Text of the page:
Mixing Medications: Danger to the Elderly
The statistics are startling: 11% of America’s population take one-third of the nation’s prescription medications and slightly more than one-half of all non-prescription drugs.
That 11% of the population are the elderly, those over 65, and for them the matter of medications--and the mixing of them--is one of concern on the part of health care experts.
One step to a solution of the problem is education--informing people, especially the elderly who take multiple medications for multiple problems, about the dangers of mixing medications, including the non-prescription drugs increasingly sold on an over-the-counter basis.
To that end, a new program was introduced last week at the National Council on the Aging annual meeting in San Francisco. It involves a learning kit, “Let’s Take ALL Our Medications Seriously,” to be used by senior centers and other group programs to inform older consumers about managing medications safely and effectively.
Peter Lamy Ph.D., director of the Center for the Study of Pharmacy and Therapeutics for the Elderly at the University of Maryland, Baltimore, is spokesman for the program underwritten by the McNeil Consumer Products Co. He attributed the program to three developments.
“The first is the increasing number of the elderly,” he said. “The second is the increasing activity by the Food and Drug Administration to put more and more prescription drugs on a non-prescription basis for over-the-counter sale.
Attention to Fitness
“In addition we have the ‘wellness’ thing, an attention to fitness and health in which people are buying more non-prescription drugs.”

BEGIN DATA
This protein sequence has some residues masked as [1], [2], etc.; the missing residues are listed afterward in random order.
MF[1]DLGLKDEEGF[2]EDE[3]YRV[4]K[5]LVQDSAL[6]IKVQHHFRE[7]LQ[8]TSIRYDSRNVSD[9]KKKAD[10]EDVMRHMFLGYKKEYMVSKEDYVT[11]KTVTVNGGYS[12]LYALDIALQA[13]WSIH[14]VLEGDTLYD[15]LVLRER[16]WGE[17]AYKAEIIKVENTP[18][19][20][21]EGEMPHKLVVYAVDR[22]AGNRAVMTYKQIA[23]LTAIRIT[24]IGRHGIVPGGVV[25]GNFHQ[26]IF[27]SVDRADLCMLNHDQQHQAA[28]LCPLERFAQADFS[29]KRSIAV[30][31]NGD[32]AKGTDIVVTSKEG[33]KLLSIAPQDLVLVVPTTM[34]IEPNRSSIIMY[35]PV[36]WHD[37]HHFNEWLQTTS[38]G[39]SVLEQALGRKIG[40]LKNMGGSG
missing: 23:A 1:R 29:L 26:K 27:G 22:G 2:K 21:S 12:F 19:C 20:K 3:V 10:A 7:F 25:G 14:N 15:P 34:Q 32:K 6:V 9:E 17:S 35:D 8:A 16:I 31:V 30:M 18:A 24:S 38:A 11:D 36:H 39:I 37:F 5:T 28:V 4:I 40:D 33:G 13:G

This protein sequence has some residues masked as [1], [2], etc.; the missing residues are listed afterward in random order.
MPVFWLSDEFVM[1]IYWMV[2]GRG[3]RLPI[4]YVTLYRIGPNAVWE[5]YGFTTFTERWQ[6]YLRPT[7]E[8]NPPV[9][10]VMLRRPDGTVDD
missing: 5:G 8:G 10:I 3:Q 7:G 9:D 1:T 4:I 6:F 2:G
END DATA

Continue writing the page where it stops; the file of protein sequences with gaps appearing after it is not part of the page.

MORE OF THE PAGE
Lamy, noting that “the elderly do not handle drugs as well as young people,” said that older people have more physical problems for each of which they may take multiple medications.
“A lot of medications may be very safe individually but not when taken with other drugs, prescription or non-prescription,” he said.
“We also need to test drugs on the elderly. There is a 1983 British study that said drugs ought to be tested in the elderly and for the specific problem for which the medications are being taken. We also need to test them with drugs taken along with other medications.
“We also need to study them over a period of time. What we may prescribe in younger people for three months, a person who is 85 may have taken for 10 years.”
While ingredients of medications generally are listed on the label, reading and understanding the label and what it signifies is “very difficult” for the average person, Lamy said.
And how do we educate people?
“Slowly,” Lamy said, adding that the 1981 White House conference on the elderly identified the problem of managing medications as a key problem. “This program is one of the responses to the findings of the conference that we need to educate people.”
Lamy said that laxatives, analgesics and antacids are often “overused” and that the learning kit includes a booklet in which people can list the medications they are taking so that their doctors and pharmacists can check them for interactions.
“We need to communicate,” he said. “We need to ask questions every time we get a medication. Sometimes we forget how we are to use things that have been prescribed.
“We need informed consumers.”
In addition to the personal health record book, the “Let’s Take ALL Our Medications Seriously” kit includes printed materials, a slide-tape presentation and information on specific categories of medications.
Information on local senior centers utilizing the educational program is available from Shirley Stadtmueller, Burson-Marsteller, 866 Third Ave., New York, N.Y. 10022, telephone (212) 752-8610.